Showing that visually strong and dynamic typefaces can be the only thing you need to create an outstanding design, the collaboration between Munich based designer Colin Doerffler and the Moscow Coding School pushes not only geographical, but also typographical boundaries. By creating four different custom letterings, Colin designed an experimental and bold appearance for the school which aims to take a fresh approach to coding and computer studies.
After seeing Colin’s latest collaboration with a clothing brand in Munich where he participated at an artist-edition, they got in touch with him on Instagram and asked him to do a lettering for their upcoming series of merchandise for their design department. “It was a very open request, so I tried to clarify a few things with some Q+A’s and after that we both knew in which directions we would like to go,” Colin says, “The contact and working process with the school was a very friendly and easy one. It couldn’t have been easier.” While the first product – a scarf – is already designed, finished and ready for production, there are further product and applications that are still in progress, all based on his letterings.
In Colin’s opinion, that is the actual starting point of the collaboration: “The first part of the project wasn’t really a collaboration, it was a simple job offer, since they weren’t involved in the creative process. It’s more of a ping-ping principle, since the upcoming products and applications won’t be designed by me. The moment they use my work in their own way is the point when, in my opinion, the collaboration begins. Thats why I’m really looking forward to seeing what will come about with my letterings.”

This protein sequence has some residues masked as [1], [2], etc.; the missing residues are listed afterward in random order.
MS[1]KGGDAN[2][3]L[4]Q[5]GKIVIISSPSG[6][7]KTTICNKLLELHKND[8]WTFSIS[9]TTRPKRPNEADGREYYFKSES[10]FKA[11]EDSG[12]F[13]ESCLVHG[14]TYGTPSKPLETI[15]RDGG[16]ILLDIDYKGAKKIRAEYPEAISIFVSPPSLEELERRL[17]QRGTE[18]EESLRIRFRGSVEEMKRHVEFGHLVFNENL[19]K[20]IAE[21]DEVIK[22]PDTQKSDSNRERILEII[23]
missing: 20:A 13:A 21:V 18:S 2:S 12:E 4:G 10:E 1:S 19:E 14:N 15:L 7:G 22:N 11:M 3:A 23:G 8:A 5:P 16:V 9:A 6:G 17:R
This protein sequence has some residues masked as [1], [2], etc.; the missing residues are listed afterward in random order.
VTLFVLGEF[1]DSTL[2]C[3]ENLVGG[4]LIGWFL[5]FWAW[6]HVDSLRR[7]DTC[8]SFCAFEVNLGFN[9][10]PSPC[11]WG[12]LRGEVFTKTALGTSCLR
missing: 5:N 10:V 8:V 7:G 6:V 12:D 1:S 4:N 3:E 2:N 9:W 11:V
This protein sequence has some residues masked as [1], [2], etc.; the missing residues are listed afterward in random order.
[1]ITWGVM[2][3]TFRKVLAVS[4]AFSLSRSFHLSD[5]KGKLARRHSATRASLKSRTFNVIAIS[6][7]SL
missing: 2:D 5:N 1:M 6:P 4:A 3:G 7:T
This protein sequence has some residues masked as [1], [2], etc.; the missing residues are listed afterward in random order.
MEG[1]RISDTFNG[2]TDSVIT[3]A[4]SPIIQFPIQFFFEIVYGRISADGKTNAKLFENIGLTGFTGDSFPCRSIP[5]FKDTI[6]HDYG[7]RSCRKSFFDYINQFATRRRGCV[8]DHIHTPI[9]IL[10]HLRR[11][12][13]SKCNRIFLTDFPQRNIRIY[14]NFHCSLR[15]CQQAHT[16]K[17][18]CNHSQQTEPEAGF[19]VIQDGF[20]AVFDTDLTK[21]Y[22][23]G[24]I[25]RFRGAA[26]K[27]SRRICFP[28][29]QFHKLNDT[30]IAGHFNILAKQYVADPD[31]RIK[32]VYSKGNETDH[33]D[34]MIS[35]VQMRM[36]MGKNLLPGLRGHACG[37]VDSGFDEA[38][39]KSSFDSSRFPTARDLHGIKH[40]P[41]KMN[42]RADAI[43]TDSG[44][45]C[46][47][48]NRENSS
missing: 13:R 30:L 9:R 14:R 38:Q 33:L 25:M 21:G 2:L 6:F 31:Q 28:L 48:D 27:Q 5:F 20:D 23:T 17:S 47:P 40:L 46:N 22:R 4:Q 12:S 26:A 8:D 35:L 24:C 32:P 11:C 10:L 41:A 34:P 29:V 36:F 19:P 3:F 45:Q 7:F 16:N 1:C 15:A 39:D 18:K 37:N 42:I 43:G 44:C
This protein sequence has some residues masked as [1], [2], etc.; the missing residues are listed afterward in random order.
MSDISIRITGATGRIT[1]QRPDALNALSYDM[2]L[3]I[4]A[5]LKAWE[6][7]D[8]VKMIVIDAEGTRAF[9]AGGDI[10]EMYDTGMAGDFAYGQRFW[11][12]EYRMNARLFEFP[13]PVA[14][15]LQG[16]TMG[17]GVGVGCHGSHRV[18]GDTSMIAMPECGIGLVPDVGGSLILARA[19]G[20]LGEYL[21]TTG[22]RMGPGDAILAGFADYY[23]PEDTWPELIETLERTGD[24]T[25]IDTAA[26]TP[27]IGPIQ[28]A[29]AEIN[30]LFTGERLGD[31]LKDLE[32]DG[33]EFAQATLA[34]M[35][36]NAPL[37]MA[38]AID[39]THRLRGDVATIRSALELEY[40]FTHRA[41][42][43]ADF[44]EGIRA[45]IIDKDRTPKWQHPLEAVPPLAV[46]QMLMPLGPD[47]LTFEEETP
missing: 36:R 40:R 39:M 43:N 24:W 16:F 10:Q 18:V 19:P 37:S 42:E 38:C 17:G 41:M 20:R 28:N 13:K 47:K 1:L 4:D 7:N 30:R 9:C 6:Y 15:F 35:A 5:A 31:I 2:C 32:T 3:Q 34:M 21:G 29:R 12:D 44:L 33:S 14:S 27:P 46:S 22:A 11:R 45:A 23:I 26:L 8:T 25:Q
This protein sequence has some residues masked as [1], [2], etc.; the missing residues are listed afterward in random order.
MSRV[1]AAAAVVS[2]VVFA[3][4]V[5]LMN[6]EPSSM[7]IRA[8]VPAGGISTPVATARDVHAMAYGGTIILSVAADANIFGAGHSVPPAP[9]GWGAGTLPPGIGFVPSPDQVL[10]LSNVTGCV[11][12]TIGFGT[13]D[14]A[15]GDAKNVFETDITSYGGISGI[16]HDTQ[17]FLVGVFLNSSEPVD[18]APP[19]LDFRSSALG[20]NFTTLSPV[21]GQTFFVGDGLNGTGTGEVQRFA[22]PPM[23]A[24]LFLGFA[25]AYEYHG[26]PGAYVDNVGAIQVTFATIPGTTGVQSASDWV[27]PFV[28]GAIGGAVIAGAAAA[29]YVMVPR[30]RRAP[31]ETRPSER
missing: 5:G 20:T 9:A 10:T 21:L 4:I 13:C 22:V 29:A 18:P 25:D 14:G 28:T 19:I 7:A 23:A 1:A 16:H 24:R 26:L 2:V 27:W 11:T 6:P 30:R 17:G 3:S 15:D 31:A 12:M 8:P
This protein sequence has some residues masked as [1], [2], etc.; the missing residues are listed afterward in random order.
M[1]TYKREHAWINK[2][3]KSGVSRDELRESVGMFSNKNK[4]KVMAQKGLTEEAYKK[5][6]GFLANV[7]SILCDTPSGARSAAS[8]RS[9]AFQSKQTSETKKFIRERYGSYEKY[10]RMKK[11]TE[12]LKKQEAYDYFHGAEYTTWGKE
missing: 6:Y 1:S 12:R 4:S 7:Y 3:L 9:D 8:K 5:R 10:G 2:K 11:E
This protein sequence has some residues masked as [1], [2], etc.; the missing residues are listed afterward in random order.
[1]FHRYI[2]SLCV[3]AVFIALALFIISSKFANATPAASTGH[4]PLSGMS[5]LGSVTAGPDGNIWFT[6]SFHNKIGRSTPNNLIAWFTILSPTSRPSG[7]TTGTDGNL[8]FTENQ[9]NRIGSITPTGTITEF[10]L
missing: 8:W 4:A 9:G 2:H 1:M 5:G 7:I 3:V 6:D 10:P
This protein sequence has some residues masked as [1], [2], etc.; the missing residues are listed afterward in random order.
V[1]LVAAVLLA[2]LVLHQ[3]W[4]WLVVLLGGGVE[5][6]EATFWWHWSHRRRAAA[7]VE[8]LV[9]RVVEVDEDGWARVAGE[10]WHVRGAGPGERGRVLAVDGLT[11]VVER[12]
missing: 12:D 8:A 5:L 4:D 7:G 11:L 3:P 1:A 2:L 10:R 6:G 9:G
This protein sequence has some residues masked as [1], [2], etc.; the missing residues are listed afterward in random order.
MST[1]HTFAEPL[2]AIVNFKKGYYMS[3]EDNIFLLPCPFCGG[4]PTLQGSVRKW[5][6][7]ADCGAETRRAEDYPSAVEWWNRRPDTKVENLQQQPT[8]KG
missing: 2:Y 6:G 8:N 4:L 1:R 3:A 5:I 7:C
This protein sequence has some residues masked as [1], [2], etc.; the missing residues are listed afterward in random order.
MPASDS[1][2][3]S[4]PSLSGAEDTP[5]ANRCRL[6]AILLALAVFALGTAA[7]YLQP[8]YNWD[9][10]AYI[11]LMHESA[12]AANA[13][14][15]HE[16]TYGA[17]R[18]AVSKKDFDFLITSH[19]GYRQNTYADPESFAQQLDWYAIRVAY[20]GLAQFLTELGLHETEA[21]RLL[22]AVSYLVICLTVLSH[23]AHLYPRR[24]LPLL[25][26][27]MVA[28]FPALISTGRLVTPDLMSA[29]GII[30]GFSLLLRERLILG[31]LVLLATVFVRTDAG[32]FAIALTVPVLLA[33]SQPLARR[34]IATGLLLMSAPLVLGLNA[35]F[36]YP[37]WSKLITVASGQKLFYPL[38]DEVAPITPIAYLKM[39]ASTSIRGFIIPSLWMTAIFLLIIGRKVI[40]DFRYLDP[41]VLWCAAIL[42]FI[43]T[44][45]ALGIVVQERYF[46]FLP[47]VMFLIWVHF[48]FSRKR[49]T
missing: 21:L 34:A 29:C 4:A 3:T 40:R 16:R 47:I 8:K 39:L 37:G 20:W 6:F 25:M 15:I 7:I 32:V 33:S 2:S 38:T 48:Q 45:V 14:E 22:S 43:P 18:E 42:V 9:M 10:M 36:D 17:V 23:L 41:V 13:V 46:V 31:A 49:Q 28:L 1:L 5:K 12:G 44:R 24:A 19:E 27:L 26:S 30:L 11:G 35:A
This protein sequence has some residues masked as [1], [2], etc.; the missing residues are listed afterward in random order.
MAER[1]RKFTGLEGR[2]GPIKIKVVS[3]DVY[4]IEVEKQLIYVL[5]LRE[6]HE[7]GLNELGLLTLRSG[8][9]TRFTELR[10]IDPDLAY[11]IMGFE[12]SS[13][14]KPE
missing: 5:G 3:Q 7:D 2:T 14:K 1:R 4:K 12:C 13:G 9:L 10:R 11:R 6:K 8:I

Originally studying in Bielefeld, but now living and working in Munich, Germany, Colin Doerffler’s portfolio shows his talent to not only build, but also convey concepts based on a balanced interaction between form and line, text and image. Projects like “My voice found the words I sought” are not only shaped by his interdisciplinary approach, but also by his eager eye for details. If you take a closer look, you may find elements or illustrations strongly reminding you of his background in the graffiti scene – a style that runs not only through his graphic design work, but also through his work as a tattoo artist, known as “WHY EBAY“.
Because rethinking his own design is such an essential part of his working process, collaborations and creating something with other designers or artists are an important key to gaining new perspectives on design and thinking to him. “In collaborations you have to argue and discuss your work, whereas while working alone you aren’t having any dialogues. A collaborative process enables experiences from the different artists and/or designers to merge and allows even outside the product of the collaboration to learn to empathize and think from different perspectives. For instance, often when I work by myself, I tend to switch my perspective from subjectivity to objectivity and rethink from different perspectives.” In his opinion, getting in a dialogue with people and start talking about ideas, thoughts and questions is already the starting point of every collaboration. “I’d love to collaborate with people from very different fields, like economics or science but in an artistic context. I find it very interesting to rethink the structure of design.”
Although clearly seeing the benefits of collaborations, he still criticizes the way that collaborations have developed in the age of social media. “Collaborations are nothing new, they just started to be something different.Sometimes the content doesn’t stay in the centre, it’s more the brand or the name dropping. Especially on Instagram to grow traction and so on.”
While naming the performance of Jay Z and Linking Park with their song “Numb/Encore” as an inspiring collaboration from the past, he can also remember a collaboration that has not been created in the digital age: “As a teenager I was really impressed by the collaborative paintings by Jean-Michel Basquiat and Andy Warhol. Back then I was already interested in both of them but I perceived them separately. One day I stumbled upon this collaboration by accident and I was so surprised by the idea of a collaborative painting and the multiple layers and elements I was able to recognize.”